fathers pray'd, And marble statues stand around, and o'er them

banders wave, And chisellid flowers in beauty bend above each

ballow'd grave.

And some lie on a foreign shore, far from their

childhood's home, And only by their place of rest the stranger's step

may roamn, And only the dark cypress-tree is left to mark the

spot Where one may sleep whose blessed tones can

never be forgot. And many lie beneath the sod, the village-church

around, Without a stone to tell us where their

green

beds may be found; Neglected and alone they seem, and yet it is not

80, Though seldom to their quiet graves earth's wan

derers may go.

Where sleeps the dust of those whose thoughts

are not by death laid low? Where are the tombs of genius seen ?-what mat

ters it to know, Think rather of the place of rest the mighty dead

must find, And shrines that never may decay, in every

thoughtful mind.

THE GOLDSMITH'S DAUGHTER.

FROM THE GERMAN OF UHLAND.

From the Literary Gazette.
A GOLDSMITH stood within his stall
'Mid pearls and jewels fine;
“ The rarest treasure of them all
I prize in thee, Helena,
Beloved daughter mine!”

[graphic]

POETRY.

De vous birth

In came a gallant cavalier

, I bliss."

"Good day, fair maid," he cried

"Good day to thee, my goldsmith dear, For thy missions Make me a costly dindem

To deck my lovely bride."
I fashion my

And when the diadem complete above,

Its blaze of richness fong
e christend me Then mournfully Helena sweet

Upon her arm, when all alone,
The glittering circlet hung.

How wondrous blest the bride will be
ENIUS.

Who binds this on her brow!
Ah! had that cavalier sent me
A simple wreath of roses,

How happy were I now!"
ving tones fill'd
en-
Ere long in came the cavalier

,
as dust has dust
The garland view'd, and cried

,
"Now make to me, thou goldsmid det

, A little ring of diamonds

names breath'd Tod, they of the

To deck my lovely bride."

And when the ring was all complet, tombs, beneath

With precious diamonds graced,

Then mournfully Helena sweet s, wherein our

Upon her finger, when alone,

The sparkling hoop half placed , and o'er them

“How wondrous blest the bride wille
end above each

On whom this ring shall glow:
Ah! bad that cavalier on me
One lock of his dark hair bestow'l

,
far from their How happy were I now."
stranger's step
Ere long in came the cavalier

,
Survey'd the ring, and cried,
left to mark the

Thou hast for me, thon goldsmih da,

Wrought all these gifts right skilul
ssed tones can

To deck my lovely bride.
Yet that I may their fitness test

,
village-church Draw nigh, fair maid, to me;

On thy form be the proof express heir green beds

Of my love's bridal ornaments

She is as bright as thee."
und yet it is not
'Twas on a Sunday morning fair

,
res earth's was-

And thus the beauteous maid

Was tastefully with skill und care, whose thoughts

That she might to the church prel

In her best robes array'd. n?-what mat

With modest glowing blushes graced

Did she before him stand;
the mighty dead

On her the golden wreath he place
On her the ring of diamonds,
Then took her by the hand:
"Helena sweet! Helena dear!
The jest aside I fling

In thee does that rare bride appear
UGHTER

For whom I sought the diades,
For whom I sought the ring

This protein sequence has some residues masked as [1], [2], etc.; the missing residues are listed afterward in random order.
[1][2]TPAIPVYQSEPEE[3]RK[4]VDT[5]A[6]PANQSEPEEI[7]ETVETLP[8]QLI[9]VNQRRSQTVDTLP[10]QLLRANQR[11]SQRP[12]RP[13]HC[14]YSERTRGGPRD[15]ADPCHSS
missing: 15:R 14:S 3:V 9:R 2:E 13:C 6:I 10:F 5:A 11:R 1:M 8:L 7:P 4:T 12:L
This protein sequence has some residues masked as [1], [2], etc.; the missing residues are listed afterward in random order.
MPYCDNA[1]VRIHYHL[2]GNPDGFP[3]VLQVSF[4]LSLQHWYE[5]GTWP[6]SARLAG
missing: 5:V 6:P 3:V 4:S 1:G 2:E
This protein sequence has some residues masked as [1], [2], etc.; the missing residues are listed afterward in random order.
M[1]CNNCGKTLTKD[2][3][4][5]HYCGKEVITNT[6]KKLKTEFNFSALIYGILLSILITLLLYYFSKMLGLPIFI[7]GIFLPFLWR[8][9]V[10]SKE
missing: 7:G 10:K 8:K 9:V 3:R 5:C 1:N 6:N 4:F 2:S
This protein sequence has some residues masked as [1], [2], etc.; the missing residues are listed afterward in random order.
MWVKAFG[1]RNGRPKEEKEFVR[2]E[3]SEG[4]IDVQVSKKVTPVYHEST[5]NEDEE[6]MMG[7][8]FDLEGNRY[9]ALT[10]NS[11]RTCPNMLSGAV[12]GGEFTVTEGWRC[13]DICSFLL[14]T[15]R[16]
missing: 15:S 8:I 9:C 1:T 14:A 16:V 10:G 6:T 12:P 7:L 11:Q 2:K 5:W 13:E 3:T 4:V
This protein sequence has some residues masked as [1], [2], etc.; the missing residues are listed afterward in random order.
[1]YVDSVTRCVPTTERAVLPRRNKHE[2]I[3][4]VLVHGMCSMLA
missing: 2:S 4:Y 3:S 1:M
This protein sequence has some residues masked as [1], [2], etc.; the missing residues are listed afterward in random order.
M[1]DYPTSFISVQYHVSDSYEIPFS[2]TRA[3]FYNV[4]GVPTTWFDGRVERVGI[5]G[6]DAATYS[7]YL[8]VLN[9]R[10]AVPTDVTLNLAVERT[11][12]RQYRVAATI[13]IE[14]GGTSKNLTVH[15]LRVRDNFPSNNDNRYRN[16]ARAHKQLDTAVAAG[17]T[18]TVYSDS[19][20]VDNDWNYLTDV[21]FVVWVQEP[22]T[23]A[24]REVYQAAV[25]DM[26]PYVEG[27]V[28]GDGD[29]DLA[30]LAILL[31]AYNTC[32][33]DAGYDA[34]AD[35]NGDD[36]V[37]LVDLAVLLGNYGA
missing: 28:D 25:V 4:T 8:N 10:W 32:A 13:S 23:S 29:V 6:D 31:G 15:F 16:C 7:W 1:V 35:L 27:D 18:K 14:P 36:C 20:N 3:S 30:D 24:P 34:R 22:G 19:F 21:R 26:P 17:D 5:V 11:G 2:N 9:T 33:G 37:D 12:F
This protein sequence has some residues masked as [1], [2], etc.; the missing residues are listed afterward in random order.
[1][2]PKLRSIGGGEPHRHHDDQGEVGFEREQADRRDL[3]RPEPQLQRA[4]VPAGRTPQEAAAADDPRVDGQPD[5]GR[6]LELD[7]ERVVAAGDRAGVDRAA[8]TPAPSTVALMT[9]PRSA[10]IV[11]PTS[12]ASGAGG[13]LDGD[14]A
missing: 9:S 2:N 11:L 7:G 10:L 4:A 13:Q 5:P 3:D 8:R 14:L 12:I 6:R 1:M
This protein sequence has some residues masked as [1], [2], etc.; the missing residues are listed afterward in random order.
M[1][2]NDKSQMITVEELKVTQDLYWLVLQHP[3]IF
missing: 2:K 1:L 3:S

cay, in every

stall

all

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She knows that the work now ertalled alibi

Would have gladden'd, percharne malbork all honors shed. Time's calm healing influence soies her pak

Oft speaks of his name whom shevalielo
changeful year, And loves on his cherished ethesians to del;

Yet ever, while viewing these records with mode
She mournfully turns from one polme asik-

It wakes the sad thoughts in her husza thu list minster Abbey, his Tis her loved one's last effort is for POETRY.

Det
RAL:

Seven lustres bad be been my friend.

Be that my plea when I suspend
This all-unworthy wreath on such a pet hier

,
agazine
reat,
blind,

THE POSTHUMOUS WORK
and state
mind,

BY MES. ABDT
as was starr'd,

From the Metropolitas imzelf was sign'd.

The work has come forth—and sig, pain,
mrevered,

dunce,
al fame. All eagerly strive to peruse it at one;

O'er long lists of names the libraria siga
tell their name. And plottings and strivings in book-eluk tek;
-known, All mourn for the writer ent of in his peas

All vow he surpassed every wit of his titre eatness shall pro- Nay, doubt whether Sheridan

, Geldauit, ut like
Could

, united, have equalled his Posthave it
loom;
around,
nge,
flight,

that knows no
thood,
stood,
band,

WORK!
Hell. Campbell

rear'd

mbell want? At eve, the blue coterie pour forth their pres -
renown.

* What talent, what judgment the story distin'

"Such volumes the archives of England end band him down ?" Surely Westminster Abbey should en ben bust

niche;" ;

"Did you read his first work I a Va, al bei the laurel crown.

the young ray,

Of the morning that promised a glorise dy;
ne-proof,

He has fairly, since then, by himselben se
And of all his productions

, the best is the lus"
rted roof,
Campbell's tomb, Not far from the scene, in a dimly-lit race,

Uncherished, unheeded, apart in her glom.

Behold yon pale widow-she droops herselle
lame-wreath still And weeps for the gifted one silent and end

Small intercourse now with the world can des
Yet she hears in her chamber the echo of For
Giving honor to him most lamented, mis leer

Oh! why is the melody harsh to her ear!
ger eyes,
d,

She thinks on the hours when exhausted, op
brave,

He toiled through the season allotted firs grave,

And wrote with that mixture of hope and dis reedom-shrieking Only known by the sad ones who are inte

bread:

The world to the spell of his genius was a strew'd

It was sparing of praise, and more sporting strange!

Long slights he endured, long unkindnes be

Till the suffering spirit could brook then be out

s tenr.